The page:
One of their priorities as collective members has been operating the store on “Crip time” the concept coined by disability justice activists that prioritizes people’s need for rest and physical safety. The collective members say that while these foundational ideas of accessibility have “always been built into our work as a collective,” it’s of particularly importance because of the global pandemic. For those volunteers and collective members at Bluestockings, individuals who are sick and disabled could work from home when they needed to, and didn’t jeopardize someone’s health for the sake of having someone in the store. Many businesses have been forced to operate under this accessibility, or risk losing the physical community they’ve built. While this model of shifting toward digital platforms and online livestream events has been occurring since before the coronavirus pandemic began, for Dia Dynasty and Lucy Sweetkill, the co-owners of the private BDSM space La Maison Du Rouge, their weekly Periscope broadcasts have become a staple of their broad community building. Their live streamed events encompass anyone “kink adjacent or sex worker related” including “writers, bloggers, activists, people who are actually of the community in the way of femme dommes, and kink educators.” From recent interviews with Ashleigh Nicole Tribble, also known as Ashleigh Chubby Bunny, who discussed how kink informed her view of the power she held, to a group stream with Troy Orleans, Mistress Marley, and SxNoir about the intersections of sex work and Black liberation activism, La Maison Du Rouge’s weekly livestreams have carried the power and educational potential of the dungeon onto digital platforms. Sweetkill and Dynasty also host interpersonal gatherings, which have been on hold since COVID, and were forced to cancel one of their upcoming kinky clothing swaps, where a portion of all clothing donated goes to street based sex workers. Within sex working community there are individuals who hold more or less privileged positions, yet Sweetkill notes how generally, sex workers often show up in solidarity for other causes, because as criminalized laborers, they understand what it means when “a system does not want you there.”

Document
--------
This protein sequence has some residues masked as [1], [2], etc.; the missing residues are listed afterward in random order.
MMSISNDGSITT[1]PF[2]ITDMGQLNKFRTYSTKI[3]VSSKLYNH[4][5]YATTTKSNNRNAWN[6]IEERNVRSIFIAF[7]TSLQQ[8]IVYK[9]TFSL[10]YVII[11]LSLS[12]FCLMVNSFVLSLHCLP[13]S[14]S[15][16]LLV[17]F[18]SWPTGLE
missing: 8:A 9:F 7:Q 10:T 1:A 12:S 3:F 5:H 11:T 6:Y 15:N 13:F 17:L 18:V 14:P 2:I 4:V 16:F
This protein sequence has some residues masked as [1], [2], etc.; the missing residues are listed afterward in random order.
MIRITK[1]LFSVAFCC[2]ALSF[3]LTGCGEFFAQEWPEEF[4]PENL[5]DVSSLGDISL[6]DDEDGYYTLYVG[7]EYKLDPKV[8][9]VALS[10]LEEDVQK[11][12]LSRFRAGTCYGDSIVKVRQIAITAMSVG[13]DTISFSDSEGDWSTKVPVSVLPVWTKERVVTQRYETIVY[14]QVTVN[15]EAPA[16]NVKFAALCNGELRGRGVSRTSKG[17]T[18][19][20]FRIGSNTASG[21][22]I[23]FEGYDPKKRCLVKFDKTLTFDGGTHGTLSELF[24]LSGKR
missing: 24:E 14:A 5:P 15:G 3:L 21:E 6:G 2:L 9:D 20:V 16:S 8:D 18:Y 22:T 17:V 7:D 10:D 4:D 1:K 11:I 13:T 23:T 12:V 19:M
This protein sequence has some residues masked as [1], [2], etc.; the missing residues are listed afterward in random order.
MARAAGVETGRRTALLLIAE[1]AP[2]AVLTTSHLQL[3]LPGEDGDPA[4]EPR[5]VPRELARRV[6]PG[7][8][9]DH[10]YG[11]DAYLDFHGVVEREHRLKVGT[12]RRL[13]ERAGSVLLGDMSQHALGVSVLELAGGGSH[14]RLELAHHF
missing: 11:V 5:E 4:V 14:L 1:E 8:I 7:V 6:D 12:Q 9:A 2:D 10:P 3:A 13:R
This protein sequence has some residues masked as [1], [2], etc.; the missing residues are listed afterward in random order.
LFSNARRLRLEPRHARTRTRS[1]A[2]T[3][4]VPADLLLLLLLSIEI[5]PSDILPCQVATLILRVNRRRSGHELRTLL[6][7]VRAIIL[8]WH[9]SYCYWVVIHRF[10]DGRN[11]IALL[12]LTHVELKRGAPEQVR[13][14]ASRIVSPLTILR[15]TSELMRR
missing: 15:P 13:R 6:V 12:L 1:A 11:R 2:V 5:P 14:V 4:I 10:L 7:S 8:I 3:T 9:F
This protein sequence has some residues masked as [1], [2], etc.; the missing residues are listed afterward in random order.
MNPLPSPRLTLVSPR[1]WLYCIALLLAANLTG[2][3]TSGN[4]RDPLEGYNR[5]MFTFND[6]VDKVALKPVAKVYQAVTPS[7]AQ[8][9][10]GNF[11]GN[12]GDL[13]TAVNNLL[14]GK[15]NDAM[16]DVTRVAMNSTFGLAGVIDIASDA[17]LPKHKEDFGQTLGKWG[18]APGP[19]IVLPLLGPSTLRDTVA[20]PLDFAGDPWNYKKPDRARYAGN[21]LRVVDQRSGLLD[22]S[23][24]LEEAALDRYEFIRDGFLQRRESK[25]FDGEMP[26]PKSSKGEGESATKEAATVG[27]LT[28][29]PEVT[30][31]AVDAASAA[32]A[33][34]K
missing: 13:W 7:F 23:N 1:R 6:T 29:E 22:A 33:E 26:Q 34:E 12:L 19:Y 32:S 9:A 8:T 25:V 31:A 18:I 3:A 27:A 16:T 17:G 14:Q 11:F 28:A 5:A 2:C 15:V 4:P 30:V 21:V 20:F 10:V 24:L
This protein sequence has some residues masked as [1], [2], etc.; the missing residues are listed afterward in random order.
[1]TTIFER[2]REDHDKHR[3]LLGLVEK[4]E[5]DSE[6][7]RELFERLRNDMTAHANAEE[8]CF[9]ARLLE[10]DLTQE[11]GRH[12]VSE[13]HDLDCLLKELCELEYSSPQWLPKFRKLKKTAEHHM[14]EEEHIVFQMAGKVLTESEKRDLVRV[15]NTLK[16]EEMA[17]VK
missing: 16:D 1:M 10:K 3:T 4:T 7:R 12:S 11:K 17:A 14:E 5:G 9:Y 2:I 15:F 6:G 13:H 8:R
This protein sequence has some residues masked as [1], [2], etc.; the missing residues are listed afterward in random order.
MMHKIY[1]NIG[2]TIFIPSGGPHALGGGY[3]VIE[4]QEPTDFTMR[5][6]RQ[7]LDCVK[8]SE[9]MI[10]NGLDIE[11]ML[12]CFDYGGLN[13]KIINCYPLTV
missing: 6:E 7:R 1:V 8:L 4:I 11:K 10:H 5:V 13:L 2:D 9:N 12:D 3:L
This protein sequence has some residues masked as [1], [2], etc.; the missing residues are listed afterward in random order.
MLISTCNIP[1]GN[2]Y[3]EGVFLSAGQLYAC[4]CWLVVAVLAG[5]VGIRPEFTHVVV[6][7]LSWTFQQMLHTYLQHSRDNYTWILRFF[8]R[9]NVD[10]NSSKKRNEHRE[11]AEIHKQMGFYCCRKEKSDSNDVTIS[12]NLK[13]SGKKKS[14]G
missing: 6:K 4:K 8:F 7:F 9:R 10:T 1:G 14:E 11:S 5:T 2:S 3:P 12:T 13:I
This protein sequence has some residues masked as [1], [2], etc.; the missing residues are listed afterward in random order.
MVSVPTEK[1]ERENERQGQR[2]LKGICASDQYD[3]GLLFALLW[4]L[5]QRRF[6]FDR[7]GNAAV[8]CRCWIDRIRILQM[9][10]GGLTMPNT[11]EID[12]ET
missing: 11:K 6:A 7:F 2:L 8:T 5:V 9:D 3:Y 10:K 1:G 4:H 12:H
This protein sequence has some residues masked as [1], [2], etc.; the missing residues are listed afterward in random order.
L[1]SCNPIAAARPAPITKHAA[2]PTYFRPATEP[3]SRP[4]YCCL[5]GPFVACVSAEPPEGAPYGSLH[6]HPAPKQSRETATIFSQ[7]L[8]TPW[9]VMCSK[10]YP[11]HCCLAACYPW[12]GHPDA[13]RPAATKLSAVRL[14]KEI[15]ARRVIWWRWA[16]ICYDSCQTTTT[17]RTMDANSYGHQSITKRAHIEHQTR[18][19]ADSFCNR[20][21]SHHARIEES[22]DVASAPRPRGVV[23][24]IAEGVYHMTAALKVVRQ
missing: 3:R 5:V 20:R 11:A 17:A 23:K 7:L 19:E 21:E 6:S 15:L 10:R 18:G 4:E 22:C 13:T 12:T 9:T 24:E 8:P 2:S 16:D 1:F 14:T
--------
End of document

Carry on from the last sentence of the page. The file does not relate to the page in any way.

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Can Queer Businesses Survive COVID-19? Here’s How Some Are Trying by Sloane Holzer

July 21, 2020